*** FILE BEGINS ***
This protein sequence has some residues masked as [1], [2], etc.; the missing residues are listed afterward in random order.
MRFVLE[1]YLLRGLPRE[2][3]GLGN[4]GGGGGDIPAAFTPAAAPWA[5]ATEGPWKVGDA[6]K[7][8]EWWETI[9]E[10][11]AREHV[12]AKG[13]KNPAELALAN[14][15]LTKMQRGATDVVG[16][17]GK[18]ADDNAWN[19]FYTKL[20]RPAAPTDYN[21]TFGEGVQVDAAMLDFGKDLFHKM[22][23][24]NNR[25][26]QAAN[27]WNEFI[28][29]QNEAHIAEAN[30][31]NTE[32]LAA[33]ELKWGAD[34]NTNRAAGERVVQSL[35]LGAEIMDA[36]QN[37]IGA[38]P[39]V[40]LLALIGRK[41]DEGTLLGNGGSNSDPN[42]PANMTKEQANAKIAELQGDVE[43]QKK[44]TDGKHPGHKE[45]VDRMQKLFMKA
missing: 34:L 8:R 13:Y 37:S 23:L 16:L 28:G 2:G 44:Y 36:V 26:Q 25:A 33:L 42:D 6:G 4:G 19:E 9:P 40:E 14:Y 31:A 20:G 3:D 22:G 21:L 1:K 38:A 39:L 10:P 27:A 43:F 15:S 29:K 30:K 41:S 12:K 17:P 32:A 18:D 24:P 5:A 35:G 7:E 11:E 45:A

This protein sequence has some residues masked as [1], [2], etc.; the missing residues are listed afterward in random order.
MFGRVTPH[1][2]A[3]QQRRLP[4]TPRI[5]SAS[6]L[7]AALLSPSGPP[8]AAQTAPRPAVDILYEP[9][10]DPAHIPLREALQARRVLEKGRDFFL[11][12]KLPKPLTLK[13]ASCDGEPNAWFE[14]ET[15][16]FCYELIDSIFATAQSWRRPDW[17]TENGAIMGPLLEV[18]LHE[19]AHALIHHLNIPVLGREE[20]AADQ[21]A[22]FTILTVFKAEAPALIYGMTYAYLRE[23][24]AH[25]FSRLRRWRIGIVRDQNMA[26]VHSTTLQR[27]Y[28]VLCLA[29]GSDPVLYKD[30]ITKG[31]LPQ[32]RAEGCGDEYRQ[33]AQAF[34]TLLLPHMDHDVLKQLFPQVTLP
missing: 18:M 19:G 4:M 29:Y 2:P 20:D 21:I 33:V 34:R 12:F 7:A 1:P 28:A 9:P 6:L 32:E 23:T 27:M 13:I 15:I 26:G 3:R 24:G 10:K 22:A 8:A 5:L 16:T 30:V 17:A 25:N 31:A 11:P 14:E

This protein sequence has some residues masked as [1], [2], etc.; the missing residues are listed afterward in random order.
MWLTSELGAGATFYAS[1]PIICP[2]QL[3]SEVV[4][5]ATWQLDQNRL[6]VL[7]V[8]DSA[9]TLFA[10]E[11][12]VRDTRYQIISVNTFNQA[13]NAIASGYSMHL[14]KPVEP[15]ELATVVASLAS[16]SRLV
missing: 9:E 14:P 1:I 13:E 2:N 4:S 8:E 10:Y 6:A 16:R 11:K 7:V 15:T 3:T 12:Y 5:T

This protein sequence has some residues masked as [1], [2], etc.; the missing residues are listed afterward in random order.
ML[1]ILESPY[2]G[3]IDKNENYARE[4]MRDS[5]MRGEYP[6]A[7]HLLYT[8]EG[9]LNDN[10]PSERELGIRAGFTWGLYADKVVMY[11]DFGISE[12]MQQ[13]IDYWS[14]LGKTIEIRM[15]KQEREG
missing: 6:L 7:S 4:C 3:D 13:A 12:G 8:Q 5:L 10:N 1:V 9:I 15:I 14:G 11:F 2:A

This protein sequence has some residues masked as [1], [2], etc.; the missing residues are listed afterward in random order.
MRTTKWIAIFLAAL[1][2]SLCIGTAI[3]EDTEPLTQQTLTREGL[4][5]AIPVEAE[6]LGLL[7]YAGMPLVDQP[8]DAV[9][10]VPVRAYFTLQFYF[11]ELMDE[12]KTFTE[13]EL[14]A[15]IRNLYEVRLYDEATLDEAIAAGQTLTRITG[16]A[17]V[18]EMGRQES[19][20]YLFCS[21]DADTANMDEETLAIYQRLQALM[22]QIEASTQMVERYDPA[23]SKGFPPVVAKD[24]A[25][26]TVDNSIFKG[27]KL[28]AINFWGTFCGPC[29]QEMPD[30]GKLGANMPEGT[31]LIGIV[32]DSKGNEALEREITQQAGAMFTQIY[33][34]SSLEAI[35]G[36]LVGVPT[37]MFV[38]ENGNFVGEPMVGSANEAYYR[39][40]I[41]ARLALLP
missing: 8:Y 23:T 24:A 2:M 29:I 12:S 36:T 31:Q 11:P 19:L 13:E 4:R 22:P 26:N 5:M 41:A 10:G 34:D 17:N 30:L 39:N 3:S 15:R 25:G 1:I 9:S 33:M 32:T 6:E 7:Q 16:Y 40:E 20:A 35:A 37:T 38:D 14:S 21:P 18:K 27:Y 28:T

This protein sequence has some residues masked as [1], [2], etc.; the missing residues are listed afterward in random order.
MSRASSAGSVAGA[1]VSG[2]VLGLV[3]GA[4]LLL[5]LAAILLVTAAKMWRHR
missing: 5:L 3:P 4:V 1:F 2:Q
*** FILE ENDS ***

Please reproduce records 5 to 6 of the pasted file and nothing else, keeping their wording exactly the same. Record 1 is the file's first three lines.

This protein sequence has some residues masked as [1], [2], etc.; the missing residues are listed afterward in random order.
MRTTKWIAIFLAAL[1][2]SLCIGTAI[3]EDTEPLTQQTLTREGL[4][5]AIPVEAE[6]LGLL[7]YAGMPLVDQP[8]DAV[9][10]VPVRAYFTLQFYF[11]ELMDE[12]KTFTE[13]EL[14]A[15]IRNLYEVRLYDEATLDEAIAAGQTLTRITG[16]A[17]V[18]EMGRQES[19][20]YLFCS[21]DADTANMDEETLAIYQRLQALM[22]QIEASTQMVERYDPA[23]SKGFPPVVAKD[24]A[25][26]TVDNSIFKG[27]KL[28]AINFWGTFCGPC[29]QEMPD[30]GKLGANMPEGT[31]LIGIV[32]DSKGNEALEREITQQAGAMFTQIY[33][34]SSLEAI[35]G[36]LVGVPT[37]MFV[38]ENGNFVGEPMVGSANEAYYR[39][40]I[41]ARLALLP
missing: 8:Y 23:T 24:A 2:M 29:I 12:S 36:T 31:Q 11:P 19:L 13:E 4:R 22:P 26:N 5:M 41:A 10:G 34:D 17:N 30:L 39:N 3:S 15:R 25:G 1:I 9:S 33:M 32:T 6:E 7:Q 16:Y 40:E 20:A 35:A 37:T 38:D 14:S 21:P 18:K 27:Y 28:T

This protein sequence has some residues masked as [1], [2], etc.; the missing residues are listed afterward in random order.
MSRASSAGSVAGA[1]VSG[2]VLGLV[3]GA[4]LLL[5]LAAILLVTAAKMWRHR
missing: 5:L 3:P 4:V 1:F 2:Q